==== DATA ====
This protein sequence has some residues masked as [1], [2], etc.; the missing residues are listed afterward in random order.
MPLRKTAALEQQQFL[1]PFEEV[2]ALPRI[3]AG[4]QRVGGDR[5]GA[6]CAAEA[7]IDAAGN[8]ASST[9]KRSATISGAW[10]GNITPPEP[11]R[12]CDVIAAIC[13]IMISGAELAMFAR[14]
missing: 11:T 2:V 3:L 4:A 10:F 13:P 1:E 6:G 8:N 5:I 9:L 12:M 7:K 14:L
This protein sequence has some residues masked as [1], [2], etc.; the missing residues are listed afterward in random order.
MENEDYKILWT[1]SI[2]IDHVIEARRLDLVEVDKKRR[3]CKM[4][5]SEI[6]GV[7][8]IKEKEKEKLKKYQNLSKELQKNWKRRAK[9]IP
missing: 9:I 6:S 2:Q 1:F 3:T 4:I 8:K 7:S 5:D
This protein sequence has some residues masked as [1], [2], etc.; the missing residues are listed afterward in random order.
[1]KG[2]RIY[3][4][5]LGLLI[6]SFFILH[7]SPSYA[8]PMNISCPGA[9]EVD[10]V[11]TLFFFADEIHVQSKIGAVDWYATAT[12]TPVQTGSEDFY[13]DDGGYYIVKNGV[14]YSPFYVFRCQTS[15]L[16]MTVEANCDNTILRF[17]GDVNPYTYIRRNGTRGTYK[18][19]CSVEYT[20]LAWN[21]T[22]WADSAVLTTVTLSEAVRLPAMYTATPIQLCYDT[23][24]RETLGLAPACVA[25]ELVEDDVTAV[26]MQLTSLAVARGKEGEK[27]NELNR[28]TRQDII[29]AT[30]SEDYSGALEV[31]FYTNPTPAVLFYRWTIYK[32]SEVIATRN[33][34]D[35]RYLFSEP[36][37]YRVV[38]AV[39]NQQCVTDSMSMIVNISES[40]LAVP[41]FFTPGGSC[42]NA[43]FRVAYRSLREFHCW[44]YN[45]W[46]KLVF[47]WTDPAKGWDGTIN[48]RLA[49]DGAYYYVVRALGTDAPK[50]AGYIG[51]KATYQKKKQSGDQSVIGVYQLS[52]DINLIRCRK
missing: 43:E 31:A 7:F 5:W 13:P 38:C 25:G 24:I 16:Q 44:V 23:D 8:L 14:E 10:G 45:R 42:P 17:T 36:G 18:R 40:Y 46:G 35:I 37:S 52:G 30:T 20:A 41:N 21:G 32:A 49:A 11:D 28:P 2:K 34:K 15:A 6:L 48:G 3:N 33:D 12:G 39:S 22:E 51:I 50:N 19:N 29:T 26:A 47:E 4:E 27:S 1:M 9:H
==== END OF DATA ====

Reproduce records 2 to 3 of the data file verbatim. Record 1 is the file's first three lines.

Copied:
This protein sequence has some residues masked as [1], [2], etc.; the missing residues are listed afterward in random order.
MENEDYKILWT[1]SI[2]IDHVIEARRLDLVEVDKKRR[3]CKM[4][5]SEI[6]GV[7][8]IKEKEKEKLKKYQNLSKELQKNWKRRAK[9]IP
missing: 9:I 6:S 2:Q 1:F 3:T 4:I 8:K 7:S 5:D
This protein sequence has some residues masked as [1], [2], etc.; the missing residues are listed afterward in random order.
[1]KG[2]RIY[3][4][5]LGLLI[6]SFFILH[7]SPSYA[8]PMNISCPGA[9]EVD[10]V[11]TLFFFADEIHVQSKIGAVDWYATAT[12]TPVQTGSEDFY[13]DDGGYYIVKNGV[14]YSPFYVFRCQTS[15]L[16]MTVEANCDNTILRF[17]GDVNPYTYIRRNGTRGTYK[18][19]CSVEYT[20]LAWN[21]T[22]WADSAVLTTVTLSEAVRLPAMYTATPIQLCYDT[23][24]RETLGLAPACVA[25]ELVEDDVTAV[26]MQLTSLAVARGKEGEK[27]NELNR[28]TRQDII[29]AT[30]SEDYSGALEV[31]FYTNPTPAVLFYRWTIYK[32]SEVIATRN[33][34]D[35]RYLFSEP[36][37]YRVV[38]AV[39]NQQCVTDSMSMIVNISES[40]LAVP[41]FFTPGGSC[42]NA[43]FRVAYRSLREFHCW[44]YN[45]W[46]KLVF[47]WTDPAKGWDGTIN[48]RLA[49]DGAYYYVVRALGTDAPK[50]AGYIG[51]KATYQKKKQSGDQSVIGVYQLS[52]DINLIRCRK
missing: 43:E 31:A 7:F 5:W 13:P 38:C 25:G 24:I 16:Q 44:V 23:D 8:L 14:E 10:G 45:R 42:P 17:T 36:G 18:R 40:Y 46:G 35:I 37:S 52:G 30:T 20:A 41:N 21:G 32:A 49:A 11:D 28:P 2:K 34:K 15:A 6:L 48:G 3:N 33:D 12:G 39:S 22:E 51:I 50:N 19:N 29:T 26:A 47:E 4:E 27:S 1:M 9:H